Navistar Defense Navistar is looking to add 500 jobs, and invest $8 million to upgrade its facility in Golden Triangle, MS, increasing its West Point operations. Navistar Defense is headquartered in Melrose Park, IL, and the organization manufactures and sustains tactical wheeled and commercial off-the-shelf (COTS) military vehicles – both for the U.S. and NATO allies.

“Navistar Defense is demonstrating its commitment to the Golden Triangle region through this investment in our West Point Assembly Plant,” said Navistar Defense CEO Ted Wright. “Enhancing our manufacturing capability and growing our workforce is part of our strategic plan to grow the company. The plant’s large capacity enables us to build on our core military vehicle business and offers the potential to manufacture a variety of additional products.”

Opportunity to Watch

Defense Secretary Mark Esper announced a new effort to partner with defense organizations from more than 10 nations in developing artificial intelligence. Details on who is in (and who is out) are still forthcoming. Competition with nations like China and Russia seem to be a driver in moving the U.S. and other countries in a path forward together.

The AI Partnership for Defense has been set up to “create new frameworks and tools for data sharing, cooperative development, and strengthened interoperability” across partner militaries, Esper said at the Joint Artificial Intelligence Center’s Symposium.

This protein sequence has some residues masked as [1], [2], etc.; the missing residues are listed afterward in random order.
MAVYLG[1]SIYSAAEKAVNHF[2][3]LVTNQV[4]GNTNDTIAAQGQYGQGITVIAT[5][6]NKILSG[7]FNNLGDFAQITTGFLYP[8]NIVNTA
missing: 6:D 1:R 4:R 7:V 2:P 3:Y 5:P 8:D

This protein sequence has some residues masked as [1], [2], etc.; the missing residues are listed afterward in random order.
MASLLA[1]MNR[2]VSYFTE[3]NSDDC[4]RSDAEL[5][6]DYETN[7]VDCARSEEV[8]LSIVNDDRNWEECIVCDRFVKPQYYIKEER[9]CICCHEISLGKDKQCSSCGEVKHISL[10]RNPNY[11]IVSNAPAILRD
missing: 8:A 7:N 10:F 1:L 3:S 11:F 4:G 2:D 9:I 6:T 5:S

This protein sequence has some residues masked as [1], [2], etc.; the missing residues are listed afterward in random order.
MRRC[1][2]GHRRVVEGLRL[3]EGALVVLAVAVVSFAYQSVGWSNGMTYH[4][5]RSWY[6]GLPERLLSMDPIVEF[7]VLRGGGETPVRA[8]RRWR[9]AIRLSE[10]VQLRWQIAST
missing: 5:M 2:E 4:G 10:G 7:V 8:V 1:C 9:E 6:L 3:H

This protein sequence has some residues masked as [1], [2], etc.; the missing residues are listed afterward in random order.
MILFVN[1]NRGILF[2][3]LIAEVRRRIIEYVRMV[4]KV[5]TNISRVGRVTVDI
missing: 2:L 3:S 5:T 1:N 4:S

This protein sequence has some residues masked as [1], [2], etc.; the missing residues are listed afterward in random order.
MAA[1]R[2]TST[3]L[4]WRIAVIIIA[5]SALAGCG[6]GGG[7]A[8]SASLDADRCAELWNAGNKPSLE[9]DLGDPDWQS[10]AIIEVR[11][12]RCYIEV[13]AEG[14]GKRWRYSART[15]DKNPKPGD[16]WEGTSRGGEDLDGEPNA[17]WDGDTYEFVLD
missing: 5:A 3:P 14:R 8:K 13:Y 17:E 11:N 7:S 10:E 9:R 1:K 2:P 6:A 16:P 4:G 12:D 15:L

“We are pioneering a vision for emerging technology that protects the U.S. Constitution and the sacred rights of all Americans. Abroad, we seek to promote the adoption of AI in a manner consistent with the values we share with our allies and partners: individual liberty, democracy, human rights, and respect for the rule of law, to name a few,” Esper explained.

Esper says that JAIC will work with the Defense Acquisition University (DAU) and the Naval Postgraduate School to launch a pilot course this October that focuses on training more than 80 defense acquisition professionals at various ranks and grades on data science and fusing AI into operations.

“If there is an ‘AI arms race,’ it isn’t a Cold War-style race to develop the best and most of a technology that only a few players have,” wrote Peter Singer, author of Burn In. “Rather, it is about fundamentally different competing visions of AI and its applications, not just in war, but across society. China has a fairly clear and robust vision of this, and it is actively exporting that vision. There is absolutely no way the U.S. can compete without offering a different and compelling vision and one that involves our friends and allies.”

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Jillian Hamilton has worked in a variety of Program Management roles for multiple Federal Government contractors. She has helped manage projects in training and IT. She received her Bachelors degree in Business with an emphasis in Marketing from Penn State University and her MBA from the University of Phoenix.